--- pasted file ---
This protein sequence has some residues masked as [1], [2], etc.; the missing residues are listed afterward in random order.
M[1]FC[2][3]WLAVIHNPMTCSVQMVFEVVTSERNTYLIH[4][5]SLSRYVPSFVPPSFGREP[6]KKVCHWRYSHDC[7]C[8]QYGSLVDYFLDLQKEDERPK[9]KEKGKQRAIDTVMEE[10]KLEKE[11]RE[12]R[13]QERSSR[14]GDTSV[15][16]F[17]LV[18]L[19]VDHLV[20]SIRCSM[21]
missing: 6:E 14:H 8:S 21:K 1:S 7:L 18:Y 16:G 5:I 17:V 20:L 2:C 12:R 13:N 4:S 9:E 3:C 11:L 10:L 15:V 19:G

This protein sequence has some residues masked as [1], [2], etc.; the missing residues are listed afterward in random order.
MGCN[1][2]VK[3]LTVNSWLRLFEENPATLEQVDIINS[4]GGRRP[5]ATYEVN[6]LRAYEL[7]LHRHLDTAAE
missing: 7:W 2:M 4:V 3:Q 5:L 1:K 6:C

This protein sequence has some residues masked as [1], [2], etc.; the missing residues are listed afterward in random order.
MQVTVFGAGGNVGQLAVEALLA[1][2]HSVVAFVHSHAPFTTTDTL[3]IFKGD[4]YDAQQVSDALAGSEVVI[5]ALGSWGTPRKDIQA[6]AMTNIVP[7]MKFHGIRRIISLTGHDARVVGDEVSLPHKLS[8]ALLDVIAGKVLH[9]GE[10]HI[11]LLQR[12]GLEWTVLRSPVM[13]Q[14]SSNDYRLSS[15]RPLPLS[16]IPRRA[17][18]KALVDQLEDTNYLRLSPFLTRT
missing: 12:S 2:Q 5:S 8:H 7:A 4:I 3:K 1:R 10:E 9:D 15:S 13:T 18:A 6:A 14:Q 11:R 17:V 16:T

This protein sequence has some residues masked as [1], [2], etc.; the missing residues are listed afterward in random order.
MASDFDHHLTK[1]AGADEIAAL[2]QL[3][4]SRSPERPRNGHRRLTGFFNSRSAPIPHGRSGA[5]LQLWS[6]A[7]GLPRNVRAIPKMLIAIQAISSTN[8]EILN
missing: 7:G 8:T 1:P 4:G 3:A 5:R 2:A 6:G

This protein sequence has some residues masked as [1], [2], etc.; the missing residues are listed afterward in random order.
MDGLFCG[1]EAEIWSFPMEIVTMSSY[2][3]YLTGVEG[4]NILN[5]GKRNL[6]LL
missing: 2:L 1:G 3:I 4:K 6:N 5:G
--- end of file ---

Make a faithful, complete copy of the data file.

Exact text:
This protein sequence has some residues masked as [1], [2], etc.; the missing residues are listed afterward in random order.
M[1]FC[2][3]WLAVIHNPMTCSVQMVFEVVTSERNTYLIH[4][5]SLSRYVPSFVPPSFGREP[6]KKVCHWRYSHDC[7]C[8]QYGSLVDYFLDLQKEDERPK[9]KEKGKQRAIDTVMEE[10]KLEKE[11]RE[12]R[13]QERSSR[14]GDTSV[15][16]F[17]LV[18]L[19]VDHLV[20]SIRCSM[21]
missing: 6:E 14:H 8:S 21:K 1:S 7:L 18:Y 16:G 5:I 17:V 20:L 2:C 12:R 13:N 4:S 9:E 3:C 11:L 10:L 15:V 19:G

This protein sequence has some residues masked as [1], [2], etc.; the missing residues are listed afterward in random order.
MGCN[1][2]VK[3]LTVNSWLRLFEENPATLEQVDIINS[4]GGRRP[5]ATYEVN[6]LRAYEL[7]LHRHLDTAAE
missing: 7:W 2:M 4:V 3:Q 5:L 1:K 6:C

This protein sequence has some residues masked as [1], [2], etc.; the missing residues are listed afterward in random order.
MQVTVFGAGGNVGQLAVEALLA[1][2]HSVVAFVHSHAPFTTTDTL[3]IFKGD[4]YDAQQVSDALAGSEVVI[5]ALGSWGTPRKDIQA[6]AMTNIVP[7]MKFHGIRRIISLTGHDARVVGDEVSLPHKLS[8]ALLDVIAGKVLH[9]GE[10]HI[11]LLQR[12]GLEWTVLRSPVM[13]Q[14]SSNDYRLSS[15]RPLPLS[16]IPRRA[17][18]KALVDQLEDTNYLRLSPFLTRT
missing: 12:S 2:Q 5:S 8:H 7:A 4:I 3:K 1:R 10:E 9:D 15:S 13:T 18:A 6:A 14:Q 11:R 17:V 16:T

This protein sequence has some residues masked as [1], [2], etc.; the missing residues are listed afterward in random order.
MASDFDHHLTK[1]AGADEIAAL[2]QL[3][4]SRSPERPRNGHRRLTGFFNSRSAPIPHGRSGA[5]LQLWS[6]A[7]GLPRNVRAIPKMLIAIQAISSTN[8]EILN
missing: 7:G 8:T 1:P 4:G 3:A 5:R 2:A 6:G

This protein sequence has some residues masked as [1], [2], etc.; the missing residues are listed afterward in random order.
MDGLFCG[1]EAEIWSFPMEIVTMSSY[2][3]YLTGVEG[4]NILN[5]GKRNL[6]LL
missing: 2:L 1:G 3:I 4:K 6:N 5:G